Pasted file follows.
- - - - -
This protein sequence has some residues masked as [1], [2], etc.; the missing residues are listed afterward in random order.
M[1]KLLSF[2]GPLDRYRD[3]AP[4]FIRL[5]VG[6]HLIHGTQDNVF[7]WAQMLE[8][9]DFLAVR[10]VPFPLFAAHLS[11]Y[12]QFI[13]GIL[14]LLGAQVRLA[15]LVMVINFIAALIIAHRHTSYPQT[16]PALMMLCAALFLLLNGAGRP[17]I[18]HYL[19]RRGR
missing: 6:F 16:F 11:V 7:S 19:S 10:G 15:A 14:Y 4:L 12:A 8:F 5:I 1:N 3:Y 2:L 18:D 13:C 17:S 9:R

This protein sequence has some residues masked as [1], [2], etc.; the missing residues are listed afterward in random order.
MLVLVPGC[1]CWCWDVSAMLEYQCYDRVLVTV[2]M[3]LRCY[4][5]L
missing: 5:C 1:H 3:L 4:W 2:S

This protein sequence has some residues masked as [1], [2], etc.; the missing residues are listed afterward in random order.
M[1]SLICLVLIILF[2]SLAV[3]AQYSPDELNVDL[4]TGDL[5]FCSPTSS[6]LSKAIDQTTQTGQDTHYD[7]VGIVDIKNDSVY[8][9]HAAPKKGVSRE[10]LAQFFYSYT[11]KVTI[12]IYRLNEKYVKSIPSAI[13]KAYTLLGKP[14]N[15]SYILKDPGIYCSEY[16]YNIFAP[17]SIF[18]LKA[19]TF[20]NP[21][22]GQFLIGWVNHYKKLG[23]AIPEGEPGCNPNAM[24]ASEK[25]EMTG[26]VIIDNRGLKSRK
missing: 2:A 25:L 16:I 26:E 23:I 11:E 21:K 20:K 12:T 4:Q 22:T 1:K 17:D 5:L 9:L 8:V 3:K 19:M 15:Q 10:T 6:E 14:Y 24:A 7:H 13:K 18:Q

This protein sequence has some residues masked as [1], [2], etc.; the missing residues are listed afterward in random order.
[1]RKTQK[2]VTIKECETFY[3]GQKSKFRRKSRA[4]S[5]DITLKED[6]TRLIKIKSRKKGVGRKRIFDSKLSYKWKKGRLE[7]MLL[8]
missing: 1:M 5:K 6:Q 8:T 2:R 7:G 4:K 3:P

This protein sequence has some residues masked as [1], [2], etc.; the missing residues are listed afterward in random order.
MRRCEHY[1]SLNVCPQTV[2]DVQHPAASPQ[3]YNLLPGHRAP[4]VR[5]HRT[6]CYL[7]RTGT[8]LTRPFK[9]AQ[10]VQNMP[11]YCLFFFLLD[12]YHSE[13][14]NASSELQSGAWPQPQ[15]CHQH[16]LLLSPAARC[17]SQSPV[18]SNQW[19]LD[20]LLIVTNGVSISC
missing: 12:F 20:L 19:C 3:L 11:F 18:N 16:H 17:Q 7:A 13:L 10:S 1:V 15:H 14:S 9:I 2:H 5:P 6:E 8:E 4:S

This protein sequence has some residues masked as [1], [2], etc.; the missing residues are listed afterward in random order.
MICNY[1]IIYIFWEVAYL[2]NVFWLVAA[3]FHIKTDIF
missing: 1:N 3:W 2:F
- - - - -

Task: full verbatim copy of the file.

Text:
This protein sequence has some residues masked as [1], [2], etc.; the missing residues are listed afterward in random order.
M[1]KLLSF[2]GPLDRYRD[3]AP[4]FIRL[5]VG[6]HLIHGTQDNVF[7]WAQMLE[8][9]DFLAVR[10]VPFPLFAAHLS[11]Y[12]QFI[13]GIL[14]LLGAQVRLA[15]LVMVINFIAALIIAHRHTSYPQT[16]PALMMLCAALFLLLNGAGRP[17]I[18]HYL[19]RRGR
missing: 6:F 16:F 11:V 7:S 19:S 10:G 15:A 14:Y 4:L 12:A 8:F 5:I 1:N 3:Y 2:L 18:D 13:C 17:S 9:R

This protein sequence has some residues masked as [1], [2], etc.; the missing residues are listed afterward in random order.
MLVLVPGC[1]CWCWDVSAMLEYQCYDRVLVTV[2]M[3]LRCY[4][5]L
missing: 5:C 1:H 3:L 4:W 2:S

This protein sequence has some residues masked as [1], [2], etc.; the missing residues are listed afterward in random order.
M[1]SLICLVLIILF[2]SLAV[3]AQYSPDELNVDL[4]TGDL[5]FCSPTSS[6]LSKAIDQTTQTGQDTHYD[7]VGIVDIKNDSVY[8][9]HAAPKKGVSRE[10]LAQFFYSYT[11]KVTI[12]IYRLNEKYVKSIPSAI[13]KAYTLLGKP[14]N[15]SYILKDPGIYCSEY[16]YNIFAP[17]SIF[18]LKA[19]TF[20]NP[21][22]GQFLIGWVNHYKKLG[23]AIPEGEPGCNPNAM[24]ASEK[25]EMTG[26]VIIDNRGLKSRK
missing: 2:A 25:L 16:I 26:E 23:I 11:E 21:K 20:K 12:T 4:Q 22:T 1:K 17:D 5:L 9:L 8:V 3:K 19:M 15:Q 10:T 6:E 14:Y 24:A 7:H 13:K 18:Q

This protein sequence has some residues masked as [1], [2], etc.; the missing residues are listed afterward in random order.
[1]RKTQK[2]VTIKECETFY[3]GQKSKFRRKSRA[4]S[5]DITLKED[6]TRLIKIKSRKKGVGRKRIFDSKLSYKWKKGRLE[7]MLL[8]
missing: 1:M 5:K 6:Q 8:T 2:R 7:G 4:K 3:P

This protein sequence has some residues masked as [1], [2], etc.; the missing residues are listed afterward in random order.
MRRCEHY[1]SLNVCPQTV[2]DVQHPAASPQ[3]YNLLPGHRAP[4]VR[5]HRT[6]CYL[7]RTGT[8]LTRPFK[9]AQ[10]VQNMP[11]YCLFFFLLD[12]YHSE[13][14]NASSELQSGAWPQPQ[15]CHQH[16]LLLSPAARC[17]SQSPV[18]SNQW[19]LD[20]LLIVTNGVSISC
missing: 12:F 20:L 19:C 3:L 11:F 18:N 16:H 17:Q 7:A 13:L 10:S 1:V 15:H 14:S 9:I 2:H 5:P 6:E 8:E 4:S

This protein sequence has some residues masked as [1], [2], etc.; the missing residues are listed afterward in random order.
MICNY[1]IIYIFWEVAYL[2]NVFWLVAA[3]FHIKTDIF
missing: 1:N 3:W 2:F